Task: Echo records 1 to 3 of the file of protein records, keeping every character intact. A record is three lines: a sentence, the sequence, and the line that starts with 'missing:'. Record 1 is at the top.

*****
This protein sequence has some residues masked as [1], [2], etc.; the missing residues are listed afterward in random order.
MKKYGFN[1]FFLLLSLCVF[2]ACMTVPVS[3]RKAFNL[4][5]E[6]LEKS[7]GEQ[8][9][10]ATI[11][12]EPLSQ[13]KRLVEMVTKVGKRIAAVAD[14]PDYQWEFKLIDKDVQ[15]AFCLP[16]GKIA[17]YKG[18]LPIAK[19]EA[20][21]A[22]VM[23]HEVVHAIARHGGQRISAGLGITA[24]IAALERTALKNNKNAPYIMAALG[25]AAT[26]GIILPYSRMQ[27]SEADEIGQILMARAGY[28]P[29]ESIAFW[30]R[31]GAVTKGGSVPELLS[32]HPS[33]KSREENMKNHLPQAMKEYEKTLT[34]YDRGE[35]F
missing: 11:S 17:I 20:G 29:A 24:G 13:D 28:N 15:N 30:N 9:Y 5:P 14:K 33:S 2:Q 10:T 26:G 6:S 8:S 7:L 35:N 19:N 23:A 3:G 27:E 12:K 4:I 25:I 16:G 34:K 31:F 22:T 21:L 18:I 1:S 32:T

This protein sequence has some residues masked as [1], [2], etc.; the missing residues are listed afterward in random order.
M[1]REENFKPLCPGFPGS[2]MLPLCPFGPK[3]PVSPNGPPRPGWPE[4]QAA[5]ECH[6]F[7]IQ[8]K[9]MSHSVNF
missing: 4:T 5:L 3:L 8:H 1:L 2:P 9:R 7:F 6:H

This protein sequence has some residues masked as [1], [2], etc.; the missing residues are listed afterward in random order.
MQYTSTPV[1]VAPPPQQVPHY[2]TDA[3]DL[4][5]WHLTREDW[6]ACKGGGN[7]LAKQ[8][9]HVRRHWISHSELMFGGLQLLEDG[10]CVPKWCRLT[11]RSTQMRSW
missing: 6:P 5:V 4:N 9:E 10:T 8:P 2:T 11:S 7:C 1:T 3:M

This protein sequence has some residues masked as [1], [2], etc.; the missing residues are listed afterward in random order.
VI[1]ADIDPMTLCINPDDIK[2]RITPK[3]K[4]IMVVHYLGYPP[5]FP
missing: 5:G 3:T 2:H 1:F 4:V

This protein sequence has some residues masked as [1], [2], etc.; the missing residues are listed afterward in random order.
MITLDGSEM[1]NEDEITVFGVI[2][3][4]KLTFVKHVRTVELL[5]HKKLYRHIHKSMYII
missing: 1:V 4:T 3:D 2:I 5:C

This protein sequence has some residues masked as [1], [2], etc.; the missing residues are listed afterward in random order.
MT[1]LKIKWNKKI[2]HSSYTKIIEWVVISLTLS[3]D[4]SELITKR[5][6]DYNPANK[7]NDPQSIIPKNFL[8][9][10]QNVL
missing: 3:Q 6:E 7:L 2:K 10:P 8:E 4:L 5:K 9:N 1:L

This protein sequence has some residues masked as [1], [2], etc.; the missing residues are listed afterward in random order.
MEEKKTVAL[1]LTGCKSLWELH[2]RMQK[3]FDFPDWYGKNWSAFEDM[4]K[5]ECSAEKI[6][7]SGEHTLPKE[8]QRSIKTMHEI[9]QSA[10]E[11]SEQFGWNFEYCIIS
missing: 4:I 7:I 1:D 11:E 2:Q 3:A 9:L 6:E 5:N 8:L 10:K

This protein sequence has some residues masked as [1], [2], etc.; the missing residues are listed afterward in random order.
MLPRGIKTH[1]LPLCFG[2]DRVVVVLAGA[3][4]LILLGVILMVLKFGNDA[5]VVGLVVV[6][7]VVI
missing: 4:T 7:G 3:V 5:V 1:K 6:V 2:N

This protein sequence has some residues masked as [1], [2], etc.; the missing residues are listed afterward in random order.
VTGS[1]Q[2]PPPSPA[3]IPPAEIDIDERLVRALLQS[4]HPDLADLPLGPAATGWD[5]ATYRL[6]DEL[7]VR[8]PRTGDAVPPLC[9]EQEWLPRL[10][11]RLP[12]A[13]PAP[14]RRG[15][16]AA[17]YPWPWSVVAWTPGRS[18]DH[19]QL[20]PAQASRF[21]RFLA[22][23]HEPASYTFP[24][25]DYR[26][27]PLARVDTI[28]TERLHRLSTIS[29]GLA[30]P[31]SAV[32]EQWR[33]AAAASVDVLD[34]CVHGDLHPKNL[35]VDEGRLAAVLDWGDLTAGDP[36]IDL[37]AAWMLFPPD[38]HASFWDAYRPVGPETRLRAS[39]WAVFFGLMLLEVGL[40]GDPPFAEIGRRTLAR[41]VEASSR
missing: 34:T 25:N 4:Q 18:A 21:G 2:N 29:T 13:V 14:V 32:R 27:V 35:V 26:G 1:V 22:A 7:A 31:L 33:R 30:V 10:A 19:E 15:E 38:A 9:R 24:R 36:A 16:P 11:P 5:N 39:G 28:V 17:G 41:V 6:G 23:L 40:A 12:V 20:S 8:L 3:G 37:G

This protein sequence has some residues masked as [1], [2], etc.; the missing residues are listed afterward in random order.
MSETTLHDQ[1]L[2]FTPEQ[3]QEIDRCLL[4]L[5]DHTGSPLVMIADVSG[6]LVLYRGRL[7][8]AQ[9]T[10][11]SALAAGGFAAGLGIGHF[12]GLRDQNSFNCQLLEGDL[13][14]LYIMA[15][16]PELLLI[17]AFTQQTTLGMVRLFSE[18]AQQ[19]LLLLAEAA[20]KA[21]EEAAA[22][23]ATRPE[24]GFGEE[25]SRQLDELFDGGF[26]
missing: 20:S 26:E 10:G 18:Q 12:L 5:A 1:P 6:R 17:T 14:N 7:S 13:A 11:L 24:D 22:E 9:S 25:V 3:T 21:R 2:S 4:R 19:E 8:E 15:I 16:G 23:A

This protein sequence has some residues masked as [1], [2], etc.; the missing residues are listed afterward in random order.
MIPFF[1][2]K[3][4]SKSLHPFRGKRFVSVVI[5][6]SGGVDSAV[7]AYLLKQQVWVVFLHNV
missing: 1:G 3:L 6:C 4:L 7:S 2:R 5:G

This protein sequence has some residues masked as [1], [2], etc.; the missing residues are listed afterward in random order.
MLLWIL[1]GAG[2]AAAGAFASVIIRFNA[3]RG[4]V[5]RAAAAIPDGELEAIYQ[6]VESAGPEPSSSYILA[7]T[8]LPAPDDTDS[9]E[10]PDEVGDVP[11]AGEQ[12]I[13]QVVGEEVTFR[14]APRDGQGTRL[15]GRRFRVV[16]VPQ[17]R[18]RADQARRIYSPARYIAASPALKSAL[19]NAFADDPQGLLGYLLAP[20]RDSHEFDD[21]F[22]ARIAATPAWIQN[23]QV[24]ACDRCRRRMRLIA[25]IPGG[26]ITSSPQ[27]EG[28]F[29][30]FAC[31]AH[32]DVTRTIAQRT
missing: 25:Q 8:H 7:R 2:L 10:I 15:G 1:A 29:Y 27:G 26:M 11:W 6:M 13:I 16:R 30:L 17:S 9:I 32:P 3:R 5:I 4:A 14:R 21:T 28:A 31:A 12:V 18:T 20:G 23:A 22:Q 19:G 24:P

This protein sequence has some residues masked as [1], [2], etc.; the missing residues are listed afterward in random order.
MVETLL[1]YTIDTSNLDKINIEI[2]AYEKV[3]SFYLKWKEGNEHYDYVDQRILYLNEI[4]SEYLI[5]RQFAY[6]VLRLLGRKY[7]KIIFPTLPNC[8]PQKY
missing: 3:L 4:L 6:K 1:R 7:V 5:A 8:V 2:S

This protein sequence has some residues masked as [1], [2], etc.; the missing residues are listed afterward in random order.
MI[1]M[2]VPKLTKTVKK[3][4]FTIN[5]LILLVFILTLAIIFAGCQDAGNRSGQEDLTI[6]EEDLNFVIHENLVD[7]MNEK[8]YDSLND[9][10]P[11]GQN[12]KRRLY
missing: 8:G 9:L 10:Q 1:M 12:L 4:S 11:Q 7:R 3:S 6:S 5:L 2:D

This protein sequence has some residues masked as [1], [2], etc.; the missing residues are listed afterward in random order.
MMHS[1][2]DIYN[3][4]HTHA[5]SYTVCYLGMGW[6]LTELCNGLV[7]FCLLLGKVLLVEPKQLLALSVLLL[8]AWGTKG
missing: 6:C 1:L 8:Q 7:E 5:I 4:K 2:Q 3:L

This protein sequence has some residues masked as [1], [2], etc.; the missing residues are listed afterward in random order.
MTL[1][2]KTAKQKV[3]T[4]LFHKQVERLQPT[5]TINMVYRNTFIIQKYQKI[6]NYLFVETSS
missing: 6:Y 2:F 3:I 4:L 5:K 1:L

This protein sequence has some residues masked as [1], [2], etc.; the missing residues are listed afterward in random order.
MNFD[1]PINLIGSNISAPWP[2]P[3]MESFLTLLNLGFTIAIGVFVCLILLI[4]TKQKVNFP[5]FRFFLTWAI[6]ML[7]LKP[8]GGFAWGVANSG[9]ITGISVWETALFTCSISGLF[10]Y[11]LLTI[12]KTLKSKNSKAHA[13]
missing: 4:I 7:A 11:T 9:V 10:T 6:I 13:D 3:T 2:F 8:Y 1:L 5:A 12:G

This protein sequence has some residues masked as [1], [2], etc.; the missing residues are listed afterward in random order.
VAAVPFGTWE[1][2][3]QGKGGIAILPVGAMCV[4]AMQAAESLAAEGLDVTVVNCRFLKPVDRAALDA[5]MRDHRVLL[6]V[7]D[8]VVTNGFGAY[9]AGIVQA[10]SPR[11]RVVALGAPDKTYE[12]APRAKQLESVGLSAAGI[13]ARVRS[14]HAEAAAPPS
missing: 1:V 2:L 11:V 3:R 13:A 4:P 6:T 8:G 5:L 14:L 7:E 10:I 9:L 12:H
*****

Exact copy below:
This protein sequence has some residues masked as [1], [2], etc.; the missing residues are listed afterward in random order.
MKKYGFN[1]FFLLLSLCVF[2]ACMTVPVS[3]RKAFNL[4][5]E[6]LEKS[7]GEQ[8][9][10]ATI[11][12]EPLSQ[13]KRLVEMVTKVGKRIAAVAD[14]PDYQWEFKLIDKDVQ[15]AFCLP[16]GKIA[17]YKG[18]LPIAK[19]EA[20][21]A[22]VM[23]HEVVHAIARHGGQRISAGLGITA[24]IAALERTALKNNKNAPYIMAALG[25]AAT[26]GIILPYSRMQ[27]SEADEIGQILMARAGY[28]P[29]ESIAFW[30]R[31]GAVTKGGSVPELLS[32]HPS[33]KSREENMKNHLPQAMKEYEKTLT[34]YDRGE[35]F
missing: 11:S 17:I 20:G 29:A 24:G 13:D 28:N 15:N 30:N 9:Y 5:P 14:K 33:S 2:Q 10:T 26:G 6:S 8:S 7:L 35:N 19:N 23:A 3:G 27:E 12:K 4:I 25:I 16:G 34:K 31:F 22:T 21:L 18:I 1:S 32:T

This protein sequence has some residues masked as [1], [2], etc.; the missing residues are listed afterward in random order.
M[1]REENFKPLCPGFPGS[2]MLPLCPFGPK[3]PVSPNGPPRPGWPE[4]QAA[5]ECH[6]F[7]IQ[8]K[9]MSHSVNF
missing: 4:T 5:L 3:L 8:H 1:L 2:P 9:R 7:F 6:H

This protein sequence has some residues masked as [1], [2], etc.; the missing residues are listed afterward in random order.
MQYTSTPV[1]VAPPPQQVPHY[2]TDA[3]DL[4][5]WHLTREDW[6]ACKGGGN[7]LAKQ[8][9]HVRRHWISHSELMFGGLQLLEDG[10]CVPKWCRLT[11]RSTQMRSW
missing: 6:P 5:V 4:N 9:E 10:T 8:P 2:T 11:S 7:C 1:T 3:M